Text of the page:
"Under the subcontract agreement between Pinkerton and Bradford, Bradford agreed to furnish and supply all the necessary labor, materials, tools, equipment and supervision to clear, grade and fill the site, and to install complete sanitary sewer and storm drainage systems. The specifications pertaining to the placement of fill material -- which were incorporated into the subcontract agreement -- required the fill material to be compacted to a 'minimum density of ninety-five percent (95%) of maximum laboratory dry weight as determined by AASHTO Test Designation T-180 (modified proctor).' Compaction of fill material to a standard of ninety-five percent (95%) modified proctor density is substantially more difficult to achieve than compaction of fill material to a standard ninety-five percent (95%) standard proctor density. Although the subcontract specifications stated that the applicable standard was ninety-five percent (95 %) modified proctor, Bradford submitted its bid and entered into the subcontract agreement without any of its representatives having read the specifications.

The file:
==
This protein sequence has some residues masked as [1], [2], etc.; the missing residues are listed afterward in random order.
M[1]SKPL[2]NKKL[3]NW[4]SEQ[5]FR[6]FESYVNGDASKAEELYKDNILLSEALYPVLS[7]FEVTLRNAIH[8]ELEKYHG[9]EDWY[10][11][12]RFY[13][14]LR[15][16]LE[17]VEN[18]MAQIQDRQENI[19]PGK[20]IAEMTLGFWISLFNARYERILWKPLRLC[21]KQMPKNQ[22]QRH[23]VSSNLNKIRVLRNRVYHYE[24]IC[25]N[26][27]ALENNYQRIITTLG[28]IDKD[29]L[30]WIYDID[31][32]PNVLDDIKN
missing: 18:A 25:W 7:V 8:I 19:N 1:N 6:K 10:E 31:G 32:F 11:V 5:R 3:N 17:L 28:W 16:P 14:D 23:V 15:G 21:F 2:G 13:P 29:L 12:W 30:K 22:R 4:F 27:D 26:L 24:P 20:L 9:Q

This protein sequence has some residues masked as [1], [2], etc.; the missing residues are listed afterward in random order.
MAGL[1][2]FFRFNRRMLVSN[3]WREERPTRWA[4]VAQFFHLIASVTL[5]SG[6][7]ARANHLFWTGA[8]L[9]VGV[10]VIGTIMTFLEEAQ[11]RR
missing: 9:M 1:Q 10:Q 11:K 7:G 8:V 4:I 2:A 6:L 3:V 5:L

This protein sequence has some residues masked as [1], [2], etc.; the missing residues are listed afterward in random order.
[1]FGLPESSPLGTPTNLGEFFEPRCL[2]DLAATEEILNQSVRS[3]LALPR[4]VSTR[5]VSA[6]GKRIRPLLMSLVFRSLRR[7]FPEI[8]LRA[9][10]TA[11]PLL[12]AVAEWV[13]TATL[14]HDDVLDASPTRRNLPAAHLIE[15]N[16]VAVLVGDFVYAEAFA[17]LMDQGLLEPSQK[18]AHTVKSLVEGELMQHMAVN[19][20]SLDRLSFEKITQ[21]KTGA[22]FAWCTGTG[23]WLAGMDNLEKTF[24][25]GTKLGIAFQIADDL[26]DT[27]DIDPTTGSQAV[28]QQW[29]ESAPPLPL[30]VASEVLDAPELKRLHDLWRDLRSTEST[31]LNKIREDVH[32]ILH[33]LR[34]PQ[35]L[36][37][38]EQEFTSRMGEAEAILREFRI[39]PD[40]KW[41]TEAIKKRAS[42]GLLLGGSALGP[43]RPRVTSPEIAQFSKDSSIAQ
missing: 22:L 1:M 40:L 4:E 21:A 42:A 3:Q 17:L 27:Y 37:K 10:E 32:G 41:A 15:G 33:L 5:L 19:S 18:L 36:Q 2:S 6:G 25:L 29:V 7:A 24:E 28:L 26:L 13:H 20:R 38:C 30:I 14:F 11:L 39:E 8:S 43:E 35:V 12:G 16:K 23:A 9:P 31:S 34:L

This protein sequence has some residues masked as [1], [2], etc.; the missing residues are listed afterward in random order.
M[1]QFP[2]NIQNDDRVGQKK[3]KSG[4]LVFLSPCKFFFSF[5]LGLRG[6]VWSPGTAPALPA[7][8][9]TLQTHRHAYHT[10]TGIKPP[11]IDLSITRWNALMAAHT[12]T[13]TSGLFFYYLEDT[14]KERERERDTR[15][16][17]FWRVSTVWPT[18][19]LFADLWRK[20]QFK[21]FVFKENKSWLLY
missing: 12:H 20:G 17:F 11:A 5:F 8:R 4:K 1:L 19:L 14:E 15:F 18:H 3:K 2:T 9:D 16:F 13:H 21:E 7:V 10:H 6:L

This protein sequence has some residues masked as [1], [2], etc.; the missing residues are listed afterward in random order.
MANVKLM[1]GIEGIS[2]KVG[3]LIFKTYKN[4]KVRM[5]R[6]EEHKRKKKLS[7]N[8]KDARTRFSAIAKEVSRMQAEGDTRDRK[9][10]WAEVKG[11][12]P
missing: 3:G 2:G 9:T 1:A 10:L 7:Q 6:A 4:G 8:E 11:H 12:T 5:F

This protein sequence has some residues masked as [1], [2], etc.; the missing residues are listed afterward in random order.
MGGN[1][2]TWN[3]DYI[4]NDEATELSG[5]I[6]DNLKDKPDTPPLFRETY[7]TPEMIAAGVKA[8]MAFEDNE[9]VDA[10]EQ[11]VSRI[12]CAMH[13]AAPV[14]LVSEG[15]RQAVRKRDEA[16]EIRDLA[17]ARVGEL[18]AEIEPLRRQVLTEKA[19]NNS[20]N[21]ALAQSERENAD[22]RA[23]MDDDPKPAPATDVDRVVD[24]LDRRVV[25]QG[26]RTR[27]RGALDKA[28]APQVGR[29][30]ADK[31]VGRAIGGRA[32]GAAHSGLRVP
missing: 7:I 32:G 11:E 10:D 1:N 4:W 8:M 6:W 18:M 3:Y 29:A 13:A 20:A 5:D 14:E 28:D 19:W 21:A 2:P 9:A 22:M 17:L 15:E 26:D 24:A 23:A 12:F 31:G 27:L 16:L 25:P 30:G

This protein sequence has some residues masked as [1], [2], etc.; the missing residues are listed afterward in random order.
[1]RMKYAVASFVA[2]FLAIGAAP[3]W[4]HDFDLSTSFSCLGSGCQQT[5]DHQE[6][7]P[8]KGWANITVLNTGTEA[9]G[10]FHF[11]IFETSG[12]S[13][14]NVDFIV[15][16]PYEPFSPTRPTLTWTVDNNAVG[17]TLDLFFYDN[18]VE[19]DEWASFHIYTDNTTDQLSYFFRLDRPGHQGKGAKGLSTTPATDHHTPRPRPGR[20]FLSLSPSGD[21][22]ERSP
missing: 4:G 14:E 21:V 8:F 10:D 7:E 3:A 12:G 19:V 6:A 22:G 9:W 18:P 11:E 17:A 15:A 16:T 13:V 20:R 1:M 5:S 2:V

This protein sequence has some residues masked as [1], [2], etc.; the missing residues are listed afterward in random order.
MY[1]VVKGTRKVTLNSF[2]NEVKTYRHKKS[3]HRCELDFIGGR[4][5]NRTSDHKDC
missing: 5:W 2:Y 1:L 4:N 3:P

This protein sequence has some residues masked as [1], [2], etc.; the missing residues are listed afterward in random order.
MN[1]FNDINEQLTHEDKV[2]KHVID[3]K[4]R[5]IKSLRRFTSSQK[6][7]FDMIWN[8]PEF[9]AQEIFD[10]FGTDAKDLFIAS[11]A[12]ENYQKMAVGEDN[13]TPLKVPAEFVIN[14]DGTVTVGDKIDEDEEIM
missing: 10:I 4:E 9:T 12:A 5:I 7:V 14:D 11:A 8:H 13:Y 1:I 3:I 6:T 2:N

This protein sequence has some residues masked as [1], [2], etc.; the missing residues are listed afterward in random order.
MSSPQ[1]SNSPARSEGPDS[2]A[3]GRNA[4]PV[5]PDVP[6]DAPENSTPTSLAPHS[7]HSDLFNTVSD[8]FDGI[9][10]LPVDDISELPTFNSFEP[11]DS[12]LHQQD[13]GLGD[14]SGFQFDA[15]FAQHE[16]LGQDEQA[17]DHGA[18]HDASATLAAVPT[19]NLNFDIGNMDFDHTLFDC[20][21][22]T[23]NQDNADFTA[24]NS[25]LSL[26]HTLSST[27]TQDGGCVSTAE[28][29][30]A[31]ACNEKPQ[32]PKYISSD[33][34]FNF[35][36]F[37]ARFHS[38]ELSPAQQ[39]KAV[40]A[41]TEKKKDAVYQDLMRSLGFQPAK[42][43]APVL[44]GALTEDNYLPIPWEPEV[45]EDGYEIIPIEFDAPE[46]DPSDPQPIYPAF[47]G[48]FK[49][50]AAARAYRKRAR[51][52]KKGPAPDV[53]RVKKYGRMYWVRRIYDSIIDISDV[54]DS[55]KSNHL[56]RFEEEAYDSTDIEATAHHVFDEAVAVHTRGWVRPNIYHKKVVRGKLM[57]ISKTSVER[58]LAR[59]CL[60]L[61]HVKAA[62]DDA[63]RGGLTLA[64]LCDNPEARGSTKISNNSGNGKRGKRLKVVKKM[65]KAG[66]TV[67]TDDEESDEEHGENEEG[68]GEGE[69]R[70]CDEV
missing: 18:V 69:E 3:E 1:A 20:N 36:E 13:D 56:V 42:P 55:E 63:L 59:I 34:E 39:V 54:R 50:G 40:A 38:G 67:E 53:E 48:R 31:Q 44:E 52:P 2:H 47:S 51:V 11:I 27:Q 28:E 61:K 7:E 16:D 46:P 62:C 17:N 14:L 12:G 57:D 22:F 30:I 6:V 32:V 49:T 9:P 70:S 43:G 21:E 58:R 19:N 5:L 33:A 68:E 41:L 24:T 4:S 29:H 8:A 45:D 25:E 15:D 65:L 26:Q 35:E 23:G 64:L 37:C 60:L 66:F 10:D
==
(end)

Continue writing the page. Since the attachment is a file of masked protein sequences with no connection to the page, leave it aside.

"Bradford commenced work in November of 1981 and initially achieved the requisite degree of compaction in performing the fill work. However, it encountered substantially greater difficulty in achieving the requisite degree of compaction in the early spring of 1982 as the result of additional rains which occurred during this period of time. The Purchase Order executed by Pinkerton and Bradford -- which was made part of the subcontract agreement -- provided that 'all subsurface soil conditions are the responsibility of the subcontractor as it relates to his work described above.' The subcontract specifications provided in part: that Bradford was required to visit the site, inform itself of the conditions and make its own estimate of the facilities and difficulties attending the execution of the work; that the material for the fill work would consist of the material found on the site; that it would have no claim for any extra payment due to the nature of the material to be excavated; and that the fill material was to be compacted at the optimum moisture content plus or minus three percent (3%), and the moisture content of each lift was to be adjusted by either aeration (to dry the material) with a disk harrow or sprinkling as might be necessary to facilitate proper compaction." The record further shows that the subcontract called for Bradford to finish the work by February 1982. In July 1982, with the work substantially incomplete, Bradford abandoned the job site and refused to complete the work as specified in the subcontract. After a careful examination of the record before us, we find the findings of fact set out above to be supported by the record.